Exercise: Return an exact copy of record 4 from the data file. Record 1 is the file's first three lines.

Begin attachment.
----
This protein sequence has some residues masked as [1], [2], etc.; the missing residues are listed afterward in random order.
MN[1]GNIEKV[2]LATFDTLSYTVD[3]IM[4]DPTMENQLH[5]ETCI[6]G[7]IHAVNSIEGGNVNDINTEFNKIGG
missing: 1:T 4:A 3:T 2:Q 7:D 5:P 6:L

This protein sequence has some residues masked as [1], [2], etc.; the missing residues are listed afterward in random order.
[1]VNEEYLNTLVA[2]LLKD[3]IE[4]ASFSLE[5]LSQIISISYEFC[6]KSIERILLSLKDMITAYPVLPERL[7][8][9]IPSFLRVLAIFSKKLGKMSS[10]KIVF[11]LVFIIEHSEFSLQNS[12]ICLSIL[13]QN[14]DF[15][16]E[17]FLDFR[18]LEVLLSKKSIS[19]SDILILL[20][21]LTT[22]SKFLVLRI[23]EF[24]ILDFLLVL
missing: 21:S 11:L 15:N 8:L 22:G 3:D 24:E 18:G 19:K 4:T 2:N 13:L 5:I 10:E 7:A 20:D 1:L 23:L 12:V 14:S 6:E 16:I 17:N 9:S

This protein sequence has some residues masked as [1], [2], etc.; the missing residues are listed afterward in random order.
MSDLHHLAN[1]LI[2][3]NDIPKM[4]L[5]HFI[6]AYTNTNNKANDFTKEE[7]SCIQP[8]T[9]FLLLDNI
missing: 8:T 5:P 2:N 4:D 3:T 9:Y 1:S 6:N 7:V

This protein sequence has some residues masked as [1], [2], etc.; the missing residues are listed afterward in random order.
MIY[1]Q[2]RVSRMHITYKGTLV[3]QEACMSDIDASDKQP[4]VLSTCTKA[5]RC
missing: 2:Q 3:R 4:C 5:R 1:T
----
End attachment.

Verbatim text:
This protein sequence has some residues masked as [1], [2], etc.; the missing residues are listed afterward in random order.
MIY[1]Q[2]RVSRMHITYKGTLV[3]QEACMSDIDASDKQP[4]VLSTCTKA[5]RC
missing: 2:Q 3:R 4:C 5:R 1:T